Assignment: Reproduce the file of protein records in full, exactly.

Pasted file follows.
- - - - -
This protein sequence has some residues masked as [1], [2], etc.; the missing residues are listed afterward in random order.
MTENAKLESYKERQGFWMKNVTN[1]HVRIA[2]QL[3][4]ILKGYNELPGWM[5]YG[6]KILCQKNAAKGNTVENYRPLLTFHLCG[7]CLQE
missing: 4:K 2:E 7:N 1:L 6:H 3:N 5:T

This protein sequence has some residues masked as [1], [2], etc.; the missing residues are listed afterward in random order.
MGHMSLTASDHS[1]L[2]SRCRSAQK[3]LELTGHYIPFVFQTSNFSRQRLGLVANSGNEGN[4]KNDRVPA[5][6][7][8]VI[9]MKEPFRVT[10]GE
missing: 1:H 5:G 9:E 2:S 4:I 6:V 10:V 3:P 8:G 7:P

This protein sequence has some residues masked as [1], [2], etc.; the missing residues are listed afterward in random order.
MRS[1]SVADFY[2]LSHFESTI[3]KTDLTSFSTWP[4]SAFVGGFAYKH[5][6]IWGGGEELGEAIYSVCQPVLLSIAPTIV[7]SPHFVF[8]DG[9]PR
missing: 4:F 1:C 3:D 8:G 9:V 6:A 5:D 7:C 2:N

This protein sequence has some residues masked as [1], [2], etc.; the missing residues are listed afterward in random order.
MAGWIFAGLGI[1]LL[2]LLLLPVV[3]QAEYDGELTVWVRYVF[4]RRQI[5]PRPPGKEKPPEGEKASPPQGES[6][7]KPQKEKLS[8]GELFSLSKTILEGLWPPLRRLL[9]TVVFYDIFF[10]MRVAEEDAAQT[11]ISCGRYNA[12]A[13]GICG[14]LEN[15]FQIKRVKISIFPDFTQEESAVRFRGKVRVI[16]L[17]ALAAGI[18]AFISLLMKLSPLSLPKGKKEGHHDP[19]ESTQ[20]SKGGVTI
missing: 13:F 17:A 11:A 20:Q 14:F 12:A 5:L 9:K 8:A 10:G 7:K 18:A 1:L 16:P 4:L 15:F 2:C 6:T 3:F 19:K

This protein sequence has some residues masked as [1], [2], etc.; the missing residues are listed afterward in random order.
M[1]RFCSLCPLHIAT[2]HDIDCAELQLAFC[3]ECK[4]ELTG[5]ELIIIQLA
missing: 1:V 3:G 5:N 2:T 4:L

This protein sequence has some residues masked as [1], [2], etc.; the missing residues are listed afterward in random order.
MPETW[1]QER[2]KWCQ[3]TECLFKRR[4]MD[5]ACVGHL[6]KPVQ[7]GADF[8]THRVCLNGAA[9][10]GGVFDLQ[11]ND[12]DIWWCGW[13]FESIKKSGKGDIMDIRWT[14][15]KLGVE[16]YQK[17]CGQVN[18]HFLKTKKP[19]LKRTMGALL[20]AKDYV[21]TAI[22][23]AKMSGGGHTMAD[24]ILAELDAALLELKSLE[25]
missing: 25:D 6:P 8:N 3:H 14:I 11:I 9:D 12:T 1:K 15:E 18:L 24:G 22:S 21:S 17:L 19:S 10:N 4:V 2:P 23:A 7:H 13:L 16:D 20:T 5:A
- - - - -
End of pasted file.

This protein sequence has some residues masked as [1], [2], etc.; the missing residues are listed afterward in random order.
MTENAKLESYKERQGFWMKNVTN[1]HVRIA[2]QL[3][4]ILKGYNELPGWM[5]YG[6]KILCQKNAAKGNTVENYRPLLTFHLCG[7]CLQE
missing: 4:K 2:E 7:N 1:L 6:H 3:N 5:T

This protein sequence has some residues masked as [1], [2], etc.; the missing residues are listed afterward in random order.
MGHMSLTASDHS[1]L[2]SRCRSAQK[3]LELTGHYIPFVFQTSNFSRQRLGLVANSGNEGN[4]KNDRVPA[5][6][7][8]VI[9]MKEPFRVT[10]GE
missing: 1:H 5:G 9:E 2:S 4:I 6:V 10:V 3:P 8:G 7:P

This protein sequence has some residues masked as [1], [2], etc.; the missing residues are listed afterward in random order.
MRS[1]SVADFY[2]LSHFESTI[3]KTDLTSFSTWP[4]SAFVGGFAYKH[5][6]IWGGGEELGEAIYSVCQPVLLSIAPTIV[7]SPHFVF[8]DG[9]PR
missing: 4:F 1:C 3:D 8:G 9:V 6:A 5:D 7:C 2:N

This protein sequence has some residues masked as [1], [2], etc.; the missing residues are listed afterward in random order.
MAGWIFAGLGI[1]LL[2]LLLLPVV[3]QAEYDGELTVWVRYVF[4]RRQI[5]PRPPGKEKPPEGEKASPPQGES[6][7]KPQKEKLS[8]GELFSLSKTILEGLWPPLRRLL[9]TVVFYDIFF[10]MRVAEEDAAQT[11]ISCGRYNA[12]A[13]GICG[14]LEN[15]FQIKRVKISIFPDFTQEESAVRFRGKVRVI[16]L[17]ALAAGI[18]AFISLLMKLSPLSLPKGKKEGHHDP[19]ESTQ[20]SKGGVTI
missing: 13:F 17:A 11:A 20:Q 14:F 12:A 5:L 9:K 8:A 10:G 7:K 18:A 1:L 16:P 4:L 15:F 2:C 6:T 3:F 19:K

This protein sequence has some residues masked as [1], [2], etc.; the missing residues are listed afterward in random order.
M[1]RFCSLCPLHIAT[2]HDIDCAELQLAFC[3]ECK[4]ELTG[5]ELIIIQLA
missing: 1:V 3:G 5:N 2:T 4:L

This protein sequence has some residues masked as [1], [2], etc.; the missing residues are listed afterward in random order.
MPETW[1]QER[2]KWCQ[3]TECLFKRR[4]MD[5]ACVGHL[6]KPVQ[7]GADF[8]THRVCLNGAA[9][10]GGVFDLQ[11]ND[12]DIWWCGW[13]FESIKKSGKGDIMDIRWT[14][15]KLGVE[16]YQK[17]CGQVN[18]HFLKTKKP[19]LKRTMGALL[20]AKDYV[21]TAI[22][23]AKMSGGGHTMAD[24]ILAELDAALLELKSLE[25]
missing: 25:D 6:P 8:N 3:H 14:I 11:I 9:D 12:T 1:K 15:E 18:L 24:G 22:S 21:S 17:L 19:S 10:N 4:V 2:P 23:A 7:H 13:L 16:D 20:T 5:A